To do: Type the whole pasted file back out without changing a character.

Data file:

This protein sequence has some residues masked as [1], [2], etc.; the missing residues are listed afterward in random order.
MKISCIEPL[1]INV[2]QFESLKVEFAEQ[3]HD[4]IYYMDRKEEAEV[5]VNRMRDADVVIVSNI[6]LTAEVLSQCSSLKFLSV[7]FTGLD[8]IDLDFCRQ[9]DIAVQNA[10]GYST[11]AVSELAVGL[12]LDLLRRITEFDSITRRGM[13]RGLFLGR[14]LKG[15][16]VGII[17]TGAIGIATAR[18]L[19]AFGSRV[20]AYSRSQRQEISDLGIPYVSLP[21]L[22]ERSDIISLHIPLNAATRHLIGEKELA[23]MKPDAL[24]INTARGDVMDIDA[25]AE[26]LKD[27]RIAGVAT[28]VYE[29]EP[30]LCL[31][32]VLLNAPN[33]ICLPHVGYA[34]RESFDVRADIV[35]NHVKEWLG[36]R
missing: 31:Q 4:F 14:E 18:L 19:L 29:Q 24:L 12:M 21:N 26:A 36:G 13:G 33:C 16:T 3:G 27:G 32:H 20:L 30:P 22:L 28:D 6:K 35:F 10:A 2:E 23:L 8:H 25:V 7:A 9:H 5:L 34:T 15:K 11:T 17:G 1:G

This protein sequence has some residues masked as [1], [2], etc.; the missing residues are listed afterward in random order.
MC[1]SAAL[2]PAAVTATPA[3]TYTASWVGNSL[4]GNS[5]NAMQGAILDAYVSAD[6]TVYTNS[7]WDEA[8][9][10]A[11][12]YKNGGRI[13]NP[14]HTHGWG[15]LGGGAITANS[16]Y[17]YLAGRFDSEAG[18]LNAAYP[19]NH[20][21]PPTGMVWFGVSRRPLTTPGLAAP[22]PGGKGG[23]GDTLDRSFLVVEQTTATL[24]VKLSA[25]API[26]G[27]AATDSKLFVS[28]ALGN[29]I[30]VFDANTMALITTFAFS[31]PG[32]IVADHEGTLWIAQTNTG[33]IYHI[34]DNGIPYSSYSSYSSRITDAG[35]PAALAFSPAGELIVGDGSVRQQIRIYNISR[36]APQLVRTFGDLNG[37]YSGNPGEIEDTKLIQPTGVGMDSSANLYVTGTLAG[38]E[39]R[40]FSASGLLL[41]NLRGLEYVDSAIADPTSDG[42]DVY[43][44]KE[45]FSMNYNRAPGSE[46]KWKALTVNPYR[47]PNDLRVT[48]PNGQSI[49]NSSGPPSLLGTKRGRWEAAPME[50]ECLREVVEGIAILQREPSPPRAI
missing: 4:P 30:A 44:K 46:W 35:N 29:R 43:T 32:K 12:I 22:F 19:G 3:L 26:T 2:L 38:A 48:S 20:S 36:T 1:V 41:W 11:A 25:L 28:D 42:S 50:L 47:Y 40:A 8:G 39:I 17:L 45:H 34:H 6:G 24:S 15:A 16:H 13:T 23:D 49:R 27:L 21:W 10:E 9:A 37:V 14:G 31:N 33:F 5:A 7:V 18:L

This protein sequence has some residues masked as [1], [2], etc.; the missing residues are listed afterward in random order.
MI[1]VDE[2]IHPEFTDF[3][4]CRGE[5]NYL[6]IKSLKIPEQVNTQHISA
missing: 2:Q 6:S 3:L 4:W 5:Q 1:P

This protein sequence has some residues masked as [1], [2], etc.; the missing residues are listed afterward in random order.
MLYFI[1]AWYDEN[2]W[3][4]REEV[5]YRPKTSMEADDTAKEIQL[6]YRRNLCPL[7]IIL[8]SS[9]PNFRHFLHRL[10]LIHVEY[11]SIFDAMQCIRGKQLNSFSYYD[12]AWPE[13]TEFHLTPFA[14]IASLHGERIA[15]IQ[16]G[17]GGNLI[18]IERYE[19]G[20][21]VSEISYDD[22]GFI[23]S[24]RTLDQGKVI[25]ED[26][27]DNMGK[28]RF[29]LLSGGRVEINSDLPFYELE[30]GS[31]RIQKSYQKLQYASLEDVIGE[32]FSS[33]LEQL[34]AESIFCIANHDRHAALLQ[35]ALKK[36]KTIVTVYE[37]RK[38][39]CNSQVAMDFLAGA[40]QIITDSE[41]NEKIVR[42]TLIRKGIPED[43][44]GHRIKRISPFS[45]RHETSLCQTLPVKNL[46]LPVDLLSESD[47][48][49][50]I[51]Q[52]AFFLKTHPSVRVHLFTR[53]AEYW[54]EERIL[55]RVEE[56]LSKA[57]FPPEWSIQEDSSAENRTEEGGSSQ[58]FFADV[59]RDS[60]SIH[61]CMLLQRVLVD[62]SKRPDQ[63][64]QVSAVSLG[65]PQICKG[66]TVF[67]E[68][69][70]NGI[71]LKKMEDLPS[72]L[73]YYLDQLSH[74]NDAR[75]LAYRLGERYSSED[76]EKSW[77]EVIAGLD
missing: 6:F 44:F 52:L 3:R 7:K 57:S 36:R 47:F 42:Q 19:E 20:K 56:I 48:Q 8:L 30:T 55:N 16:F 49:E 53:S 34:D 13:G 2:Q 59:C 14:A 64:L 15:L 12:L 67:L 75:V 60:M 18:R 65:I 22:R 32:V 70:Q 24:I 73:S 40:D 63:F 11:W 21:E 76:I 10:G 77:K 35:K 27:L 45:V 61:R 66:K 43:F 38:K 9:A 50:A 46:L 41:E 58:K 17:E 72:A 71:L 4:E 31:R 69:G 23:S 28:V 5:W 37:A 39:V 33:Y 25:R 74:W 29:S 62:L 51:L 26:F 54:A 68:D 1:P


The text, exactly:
This protein sequence has some residues masked as [1], [2], etc.; the missing residues are listed afterward in random order.
MKISCIEPL[1]INV[2]QFESLKVEFAEQ[3]HD[4]IYYMDRKEEAEV[5]VNRMRDADVVIVSNI[6]LTAEVLSQCSSLKFLSV[7]FTGLD[8]IDLDFCRQ[9]DIAVQNA[10]GYST[11]AVSELAVGL[12]LDLLRRITEFDSITRRGM[13]RGLFLGR[14]LKG[15][16]VGII[17]TGAIGIATAR[18]L[19]AFGSRV[20]AYSRSQRQEISDLGIPYVSLP[21]L[22]ERSDIISLHIPLNAATRHLIGEKELA[23]MKPDAL[24]INTARGDVMDIDA[25]AE[26]LKD[27]RIAGVAT[28]VYE[29]EP[30]LCL[31][32]VLLNAPN[33]ICLPHVGYA[34]RESFDVRADIV[35]NHVKEWLG[36]R
missing: 31:Q 4:F 14:E 18:L 19:L 29:Q 24:L 12:M 21:N 26:A 36:G 13:G 33:C 16:T 3:G 27:G 32:H 20:L 30:P 22:L 28:D 6:K 35:F 10:A 2:E 23:L 8:H 25:V 7:A 9:H 5:L 34:T 15:K 11:T 17:G 1:G

This protein sequence has some residues masked as [1], [2], etc.; the missing residues are listed afterward in random order.
MC[1]SAAL[2]PAAVTATPA[3]TYTASWVGNSL[4]GNS[5]NAMQGAILDAYVSAD[6]TVYTNS[7]WDEA[8][9][10]A[11][12]YKNGGRI[13]NP[14]HTHGWG[15]LGGGAITANS[16]Y[17]YLAGRFDSEAG[18]LNAAYP[19]NH[20][21]PPTGMVWFGVSRRPLTTPGLAAP[22]PGGKGG[23]GDTLDRSFLVVEQTTATL[24]VKLSA[25]API[26]G[27]AATDSKLFVS[28]ALGN[29]I[30]VFDANTMALITTFAFS[31]PG[32]IVADHEGTLWIAQTNTG[33]IYHI[34]DNGIPYSSYSSYSSRITDAG[35]PAALAFSPAGELIVGDGSVRQQIRIYNISR[36]APQLVRTFGDLNG[37]YSGNPGEIEDTKLIQPTGVGMDSSANLYVTGTLAG[38]E[39]R[40]FSASGLLL[41]NLRGLEYVDSAIADPTSDG[42]DVY[43][44]KE[45]FSMNYNRAPGSE[46]KWKALTVNPYR[47]PNDLRVT[48]PNGQSI[49]NSSGPPSLLGTKRGRWEAAPME[50]ECLREVVEGIAILQREPSPPRAI
missing: 4:P 30:A 44:K 46:W 35:N 29:R 43:T 32:K 12:I 22:F 19:G 3:L 26:T 2:L 38:A 48:S 20:S 36:T 1:V 41:W 11:A 25:L 28:D 42:S 50:L 47:Y 40:A 8:G 39:I 17:L 45:H 34:H 6:G 24:S 15:A 16:H 13:T 23:D 49:R 27:L 21:W 10:E 9:A 37:V 14:G 31:N 33:F 5:A 7:V 18:L

This protein sequence has some residues masked as [1], [2], etc.; the missing residues are listed afterward in random order.
MI[1]VDE[2]IHPEFTDF[3][4]CRGE[5]NYL[6]IKSLKIPEQVNTQHISA
missing: 2:Q 6:S 3:L 4:W 5:Q 1:P

This protein sequence has some residues masked as [1], [2], etc.; the missing residues are listed afterward in random order.
MLYFI[1]AWYDEN[2]W[3][4]REEV[5]YRPKTSMEADDTAKEIQL[6]YRRNLCPL[7]IIL[8]SS[9]PNFRHFLHRL[10]LIHVEY[11]SIFDAMQCIRGKQLNSFSYYD[12]AWPE[13]TEFHLTPFA[14]IASLHGERIA[15]IQ[16]G[17]GGNLI[18]IERYE[19]G[20][21]VSEISYDD[22]GFI[23]S[24]RTLDQGKVI[25]ED[26][27]DNMGK[28]RF[29]LLSGGRVEINSDLPFYELE[30]GS[31]RIQKSYQKLQYASLEDVIGE[32]FSS[33]LEQL[34]AESIFCIANHDRHAALLQ[35]ALKK[36]KTIVTVYE[37]RK[38][39]CNSQVAMDFLAGA[40]QIITDSE[41]NEKIVR[42]TLIRKGIPED[43][44]GHRIKRISPFS[45]RHETSLCQTLPVKNL[46]LPVDLLSESD[47][48][49][50]I[51]Q[52]AFFLKTHPSVRVHLFTR[53]AEYW[54]EERIL[55]RVEE[56]LSKA[57]FPPEWSIQEDSSAENRTEEGGSSQ[58]FFADV[59]RDS[60]SIH[61]CMLLQRVLVD[62]SKRPDQ[63][64]QVSAVSLG[65]PQICKG[66]TVF[67]E[68][69][70]NGI[71]LKKMEDLPS[72]L[73]YYLDQLSH[74]NDAR[75]LAYRLGERYSSED[76]EKSW[77]EVIAGLD
missing: 6:F 44:F 52:L 3:R 7:K 57:S 36:R 47:F 42:Q 19:E 20:K 56:I 48:Q 8:L 30:T 55:N 16:F 49:E 53:S 34:D 13:G 2:Q 59:C 14:A 64:L 15:L 12:L 67:L 75:V 60:M 18:R 65:I 22:R 32:V 70:Q 24:I 73:S 40:D 63:F 11:W 21:E 76:I 10:G 77:K 35:K 27:L 45:V 61:R 66:K 43:F 38:K 9:A 50:A 46:L 41:E 58:K 17:E 72:A 71:L 4:E 31:R 69:G 23:S 28:V 5:W 37:A 39:V 33:Y 25:R 74:W 29:S 62:L 51:L 26:F 54:A 68:D 1:P